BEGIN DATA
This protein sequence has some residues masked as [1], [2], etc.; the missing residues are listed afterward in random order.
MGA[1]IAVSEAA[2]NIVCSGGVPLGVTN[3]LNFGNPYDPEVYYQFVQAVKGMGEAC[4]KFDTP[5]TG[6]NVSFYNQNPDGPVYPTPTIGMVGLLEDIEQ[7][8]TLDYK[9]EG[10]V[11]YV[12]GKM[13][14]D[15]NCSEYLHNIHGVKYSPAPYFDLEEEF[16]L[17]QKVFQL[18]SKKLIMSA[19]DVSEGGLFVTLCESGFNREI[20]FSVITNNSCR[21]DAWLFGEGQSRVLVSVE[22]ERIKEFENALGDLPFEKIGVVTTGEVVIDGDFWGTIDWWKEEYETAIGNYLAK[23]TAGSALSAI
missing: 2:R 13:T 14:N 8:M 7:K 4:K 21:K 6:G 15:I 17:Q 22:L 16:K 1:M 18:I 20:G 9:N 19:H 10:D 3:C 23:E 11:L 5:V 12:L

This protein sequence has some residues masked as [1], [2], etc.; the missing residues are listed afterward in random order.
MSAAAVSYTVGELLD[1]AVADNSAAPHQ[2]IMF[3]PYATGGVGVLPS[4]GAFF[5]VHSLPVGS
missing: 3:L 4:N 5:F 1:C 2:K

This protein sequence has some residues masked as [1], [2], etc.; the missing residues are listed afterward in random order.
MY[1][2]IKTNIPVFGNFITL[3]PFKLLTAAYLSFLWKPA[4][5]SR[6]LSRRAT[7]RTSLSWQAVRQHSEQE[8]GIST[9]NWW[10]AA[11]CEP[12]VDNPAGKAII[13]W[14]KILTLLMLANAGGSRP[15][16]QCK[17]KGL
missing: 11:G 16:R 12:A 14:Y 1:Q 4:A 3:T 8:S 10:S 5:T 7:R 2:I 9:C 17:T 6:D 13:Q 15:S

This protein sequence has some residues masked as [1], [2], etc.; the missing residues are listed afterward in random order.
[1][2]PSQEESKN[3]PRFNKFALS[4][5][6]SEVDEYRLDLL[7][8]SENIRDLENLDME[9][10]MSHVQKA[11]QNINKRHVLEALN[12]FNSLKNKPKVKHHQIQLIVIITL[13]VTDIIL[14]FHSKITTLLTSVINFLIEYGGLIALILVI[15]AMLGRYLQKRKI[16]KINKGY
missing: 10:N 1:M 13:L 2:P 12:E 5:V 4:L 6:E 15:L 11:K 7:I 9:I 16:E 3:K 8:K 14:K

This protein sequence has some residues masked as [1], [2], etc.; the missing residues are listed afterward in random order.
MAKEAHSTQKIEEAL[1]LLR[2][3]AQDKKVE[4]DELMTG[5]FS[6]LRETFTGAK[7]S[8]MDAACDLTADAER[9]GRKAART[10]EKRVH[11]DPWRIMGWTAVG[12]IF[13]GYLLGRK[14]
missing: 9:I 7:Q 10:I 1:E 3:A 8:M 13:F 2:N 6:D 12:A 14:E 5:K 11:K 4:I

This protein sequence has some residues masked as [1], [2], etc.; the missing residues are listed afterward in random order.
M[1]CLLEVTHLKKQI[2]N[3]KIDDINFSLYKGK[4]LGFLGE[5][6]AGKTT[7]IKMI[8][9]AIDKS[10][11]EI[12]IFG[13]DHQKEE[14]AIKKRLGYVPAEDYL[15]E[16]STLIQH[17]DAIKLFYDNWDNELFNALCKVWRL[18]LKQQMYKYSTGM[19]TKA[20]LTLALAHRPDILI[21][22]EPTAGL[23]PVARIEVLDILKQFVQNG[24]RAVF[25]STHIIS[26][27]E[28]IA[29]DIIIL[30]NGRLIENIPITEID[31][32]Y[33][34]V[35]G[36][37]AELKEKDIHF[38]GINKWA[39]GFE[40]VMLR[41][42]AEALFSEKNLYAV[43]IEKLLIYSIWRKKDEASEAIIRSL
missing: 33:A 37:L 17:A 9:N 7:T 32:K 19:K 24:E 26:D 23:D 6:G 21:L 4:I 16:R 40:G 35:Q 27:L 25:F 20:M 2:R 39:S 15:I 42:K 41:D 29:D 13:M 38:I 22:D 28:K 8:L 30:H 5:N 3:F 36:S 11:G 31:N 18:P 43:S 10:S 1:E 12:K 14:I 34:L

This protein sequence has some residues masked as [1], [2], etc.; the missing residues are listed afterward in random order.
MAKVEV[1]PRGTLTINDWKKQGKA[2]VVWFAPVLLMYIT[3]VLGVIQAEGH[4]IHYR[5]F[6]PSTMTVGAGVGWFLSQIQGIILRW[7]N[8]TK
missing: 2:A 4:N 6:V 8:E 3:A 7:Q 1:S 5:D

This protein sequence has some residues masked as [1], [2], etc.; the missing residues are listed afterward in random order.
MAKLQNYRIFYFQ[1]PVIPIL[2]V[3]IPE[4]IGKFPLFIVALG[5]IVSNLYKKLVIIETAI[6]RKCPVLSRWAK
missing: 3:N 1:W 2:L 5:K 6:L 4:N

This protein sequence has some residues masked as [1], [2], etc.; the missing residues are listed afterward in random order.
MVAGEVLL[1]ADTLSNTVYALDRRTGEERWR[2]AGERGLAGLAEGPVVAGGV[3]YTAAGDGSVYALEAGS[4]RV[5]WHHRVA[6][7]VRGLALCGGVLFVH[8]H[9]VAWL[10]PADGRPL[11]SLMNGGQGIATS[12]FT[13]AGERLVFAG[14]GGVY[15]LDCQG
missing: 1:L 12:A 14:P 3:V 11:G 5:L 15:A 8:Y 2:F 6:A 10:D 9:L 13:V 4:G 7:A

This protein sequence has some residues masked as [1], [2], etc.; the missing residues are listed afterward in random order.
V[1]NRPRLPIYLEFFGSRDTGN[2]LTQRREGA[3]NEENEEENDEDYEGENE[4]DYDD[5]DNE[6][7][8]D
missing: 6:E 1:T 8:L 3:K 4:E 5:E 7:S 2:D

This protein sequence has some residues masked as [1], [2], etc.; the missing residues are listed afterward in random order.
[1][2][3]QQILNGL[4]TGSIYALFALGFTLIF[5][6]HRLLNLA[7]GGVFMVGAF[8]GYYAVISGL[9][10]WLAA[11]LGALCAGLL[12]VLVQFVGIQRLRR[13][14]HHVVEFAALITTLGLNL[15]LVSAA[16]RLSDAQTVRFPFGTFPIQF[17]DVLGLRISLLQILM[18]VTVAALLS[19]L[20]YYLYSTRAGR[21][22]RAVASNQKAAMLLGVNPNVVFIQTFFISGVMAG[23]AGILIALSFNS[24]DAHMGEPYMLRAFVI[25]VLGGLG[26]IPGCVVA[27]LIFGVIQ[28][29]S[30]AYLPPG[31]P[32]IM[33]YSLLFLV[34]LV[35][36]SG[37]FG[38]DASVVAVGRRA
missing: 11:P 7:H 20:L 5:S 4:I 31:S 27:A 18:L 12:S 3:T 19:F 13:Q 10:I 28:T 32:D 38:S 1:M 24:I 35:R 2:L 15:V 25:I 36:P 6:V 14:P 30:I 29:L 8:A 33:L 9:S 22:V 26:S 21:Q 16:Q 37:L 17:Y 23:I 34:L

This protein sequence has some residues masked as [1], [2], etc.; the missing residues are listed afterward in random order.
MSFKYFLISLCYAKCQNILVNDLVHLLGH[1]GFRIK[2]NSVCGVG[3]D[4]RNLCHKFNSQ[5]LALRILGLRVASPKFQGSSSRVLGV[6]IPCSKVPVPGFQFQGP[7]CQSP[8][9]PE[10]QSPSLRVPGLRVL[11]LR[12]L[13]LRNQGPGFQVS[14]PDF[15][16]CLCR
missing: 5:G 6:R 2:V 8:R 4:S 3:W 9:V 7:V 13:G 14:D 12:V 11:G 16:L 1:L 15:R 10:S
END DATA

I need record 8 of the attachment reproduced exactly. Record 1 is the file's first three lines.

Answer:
This protein sequence has some residues masked as [1], [2], etc.; the missing residues are listed afterward in random order.
MAKLQNYRIFYFQ[1]PVIPIL[2]V[3]IPE[4]IGKFPLFIVALG[5]IVSNLYKKLVIIETAI[6]RKCPVLSRWAK
missing: 3:N 1:W 2:L 5:K 6:L 4:N